Firstly, I had a bunch of data in our financial software and I wanted to add up figures in a column – and there’s no export feature on this specific page. So a normal method would be to highlight the text, copy it into a spreadsheet, hope for the best and then sum stuff up. But try it and you realise that the financial software uses divs and not a table to display the data, which means when you copy-paste it you get a chunk of text without any structure – nothing you can do anything useful with. Here comes ChatGPT – I pasted the text in there and asked it to sum up the total of all the £numbers:

Here’s a part of my input:

Gsuite Ireland On 01 Mar Bdc
Computer Software · 02 Mar 23 · £23.00

Gsuite Ireland On 01 Feb Bdc
Computer Software · 02 Feb 23 · £20.91

Gsuite Ireland On 01 Jan Bdc
Computer Software · 02 Jan 23 · £18.40

Computer Software · 02 Jan 23 · £4.60


My first attempt was simply “can you sum up all the £ values in the list”, at which ChatGPT responded with a very confident sounding answer. Only… when I double checked, the answer was wrong – and not only that, but when I asked the engine to re-add, it made up a second, and then a third wrong answer. Now – because I know a tiny bit about language models, I knew that GPT-3 (which is what I was using) just doesn’t have the capability to add up – but most people wouldn’t know this, and the confidence of the answer means that most people wouldn’t even check. But – what’s interesting here is that ChatGPT has done the hard, gnarly bit which is gathering together all the figures in a long list. And it turns out you can ask this: “can you now pipe delimit the list so that I have description, date and value in three pipe separated columns?” – and, woo, it does it:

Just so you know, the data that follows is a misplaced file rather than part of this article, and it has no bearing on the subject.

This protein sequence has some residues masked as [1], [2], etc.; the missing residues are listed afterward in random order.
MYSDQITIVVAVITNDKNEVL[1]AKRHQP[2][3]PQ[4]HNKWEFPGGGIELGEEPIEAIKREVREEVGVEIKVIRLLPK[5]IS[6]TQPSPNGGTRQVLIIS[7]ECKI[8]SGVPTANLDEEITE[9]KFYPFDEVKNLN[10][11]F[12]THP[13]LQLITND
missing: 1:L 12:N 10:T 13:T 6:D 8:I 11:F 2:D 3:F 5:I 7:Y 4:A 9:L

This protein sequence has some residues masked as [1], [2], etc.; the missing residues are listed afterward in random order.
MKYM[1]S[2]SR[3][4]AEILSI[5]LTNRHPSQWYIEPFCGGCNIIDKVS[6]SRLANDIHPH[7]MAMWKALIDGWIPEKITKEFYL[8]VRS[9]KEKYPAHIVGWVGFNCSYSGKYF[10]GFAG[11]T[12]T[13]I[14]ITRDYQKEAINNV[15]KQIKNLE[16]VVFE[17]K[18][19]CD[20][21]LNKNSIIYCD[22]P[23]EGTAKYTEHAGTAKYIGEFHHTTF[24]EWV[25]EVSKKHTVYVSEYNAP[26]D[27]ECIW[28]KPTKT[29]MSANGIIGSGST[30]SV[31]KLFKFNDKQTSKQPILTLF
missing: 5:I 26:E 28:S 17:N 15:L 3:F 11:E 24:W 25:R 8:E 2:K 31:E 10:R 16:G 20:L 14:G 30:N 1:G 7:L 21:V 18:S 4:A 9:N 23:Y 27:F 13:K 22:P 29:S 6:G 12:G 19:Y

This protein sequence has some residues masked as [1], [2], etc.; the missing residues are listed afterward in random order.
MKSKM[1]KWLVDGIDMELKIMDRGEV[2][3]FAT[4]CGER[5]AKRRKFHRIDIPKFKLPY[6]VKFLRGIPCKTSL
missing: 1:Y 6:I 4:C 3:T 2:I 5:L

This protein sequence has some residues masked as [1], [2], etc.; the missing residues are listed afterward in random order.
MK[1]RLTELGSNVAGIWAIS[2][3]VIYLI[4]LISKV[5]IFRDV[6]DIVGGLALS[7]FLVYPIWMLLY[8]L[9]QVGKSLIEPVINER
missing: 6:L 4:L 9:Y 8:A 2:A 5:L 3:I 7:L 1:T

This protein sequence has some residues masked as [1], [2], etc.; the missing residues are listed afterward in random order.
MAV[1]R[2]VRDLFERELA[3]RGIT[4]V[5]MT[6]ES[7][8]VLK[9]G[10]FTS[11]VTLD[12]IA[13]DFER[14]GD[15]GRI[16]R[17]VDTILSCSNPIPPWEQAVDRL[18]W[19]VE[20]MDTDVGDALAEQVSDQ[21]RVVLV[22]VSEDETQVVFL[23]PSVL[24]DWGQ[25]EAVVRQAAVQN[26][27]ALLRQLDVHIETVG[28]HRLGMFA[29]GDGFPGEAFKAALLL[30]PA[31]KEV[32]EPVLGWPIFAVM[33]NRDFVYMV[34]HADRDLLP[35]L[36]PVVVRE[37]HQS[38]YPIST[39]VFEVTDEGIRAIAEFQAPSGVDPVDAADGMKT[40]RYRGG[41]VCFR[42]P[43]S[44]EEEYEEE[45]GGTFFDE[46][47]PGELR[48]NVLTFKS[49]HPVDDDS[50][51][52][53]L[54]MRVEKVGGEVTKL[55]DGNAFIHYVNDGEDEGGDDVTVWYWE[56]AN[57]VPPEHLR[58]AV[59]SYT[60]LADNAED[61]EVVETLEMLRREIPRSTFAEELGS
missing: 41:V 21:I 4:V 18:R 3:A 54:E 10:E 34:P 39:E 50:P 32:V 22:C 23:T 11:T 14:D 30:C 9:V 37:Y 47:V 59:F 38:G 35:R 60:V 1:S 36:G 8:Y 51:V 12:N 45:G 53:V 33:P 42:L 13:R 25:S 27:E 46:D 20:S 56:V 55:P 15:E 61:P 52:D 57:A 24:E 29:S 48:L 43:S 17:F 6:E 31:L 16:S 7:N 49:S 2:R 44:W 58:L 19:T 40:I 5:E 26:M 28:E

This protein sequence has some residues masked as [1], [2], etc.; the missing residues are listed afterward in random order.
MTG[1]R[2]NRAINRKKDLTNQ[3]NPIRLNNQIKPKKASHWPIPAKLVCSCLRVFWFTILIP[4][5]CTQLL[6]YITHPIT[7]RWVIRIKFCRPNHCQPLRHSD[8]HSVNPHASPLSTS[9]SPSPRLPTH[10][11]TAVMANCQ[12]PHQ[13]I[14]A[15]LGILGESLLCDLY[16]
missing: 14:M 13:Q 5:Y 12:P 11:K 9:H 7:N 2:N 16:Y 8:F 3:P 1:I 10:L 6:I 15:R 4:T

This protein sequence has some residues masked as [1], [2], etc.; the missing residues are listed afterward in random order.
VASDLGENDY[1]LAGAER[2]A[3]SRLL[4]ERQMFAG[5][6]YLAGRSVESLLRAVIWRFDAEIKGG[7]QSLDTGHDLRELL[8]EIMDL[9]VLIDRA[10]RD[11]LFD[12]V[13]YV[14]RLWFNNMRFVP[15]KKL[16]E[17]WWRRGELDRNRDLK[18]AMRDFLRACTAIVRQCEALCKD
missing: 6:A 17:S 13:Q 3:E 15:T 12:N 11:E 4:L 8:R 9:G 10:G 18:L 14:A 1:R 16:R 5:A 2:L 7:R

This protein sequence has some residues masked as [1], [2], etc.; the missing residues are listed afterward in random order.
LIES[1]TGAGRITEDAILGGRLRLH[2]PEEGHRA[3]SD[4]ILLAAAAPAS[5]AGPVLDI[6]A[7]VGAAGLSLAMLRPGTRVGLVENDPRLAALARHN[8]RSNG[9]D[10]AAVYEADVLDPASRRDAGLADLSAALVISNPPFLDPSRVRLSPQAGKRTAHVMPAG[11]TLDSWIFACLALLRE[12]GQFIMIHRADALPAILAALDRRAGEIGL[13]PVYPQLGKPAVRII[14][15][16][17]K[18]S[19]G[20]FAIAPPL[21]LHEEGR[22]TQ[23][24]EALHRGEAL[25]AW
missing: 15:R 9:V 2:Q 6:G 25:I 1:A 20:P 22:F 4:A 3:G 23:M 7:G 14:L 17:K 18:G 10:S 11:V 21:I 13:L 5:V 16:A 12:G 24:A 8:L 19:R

Yes, here is the list with descriptions, dates, and values separated by pipes:

Gsuite Ireland On 01 Mar Bdc|02 Mar 23|£23.00
Gsuite Ireland On 01 Feb Bdc|02 Feb 23|£20.91
Gsuite Ireland On 01 Jan Bdc|02 Jan 23|£18.40
GOOGLE*GSUITE THIR IRELAND ON 01 JAN BDC Attachment|02 Jan 23|£4.60

And now we’re getting somewhere – this has taken an un-ordered list of stuff and made it into something nicely separated and ready to get into a spreadsheet.

As long as you know the caveats about not asking for any maths skills, this is definitely a time-saver – especially given the above list of stuff was about 50+ data points long.

A bit later in the week I was populating a new client website and this time was given a Google Doc with some “data not data” in it – a list of things / times / days / contact details, but all tab and space separated rather than anything nicely formatted. Now this is exactly the sort of thing you’d spend a bunch of minutes on formatting into a nice tabular format, copy-pasting or manually typing in each entry. So this time I pasted in the raw text to ChatGPT with the following instruction: “turn this into an html table”. And lo and behold, it not only did it (with accuracy) but also correctly guessed the number of columns and the right titles to give to each column.

(on left, original content – on right a nicely formatted html table pasted into WordPress)

This is seriously impressive stuff, and a real time-saver. But more to the point, it’s time-saving on awful tasks that we all went to avoid – and this to me is exactly what our robot helpers should be doing for us.

Do you have any good examples of awful tasks and how you’ve used these new tools to help? I’d love to hear more examples 🙂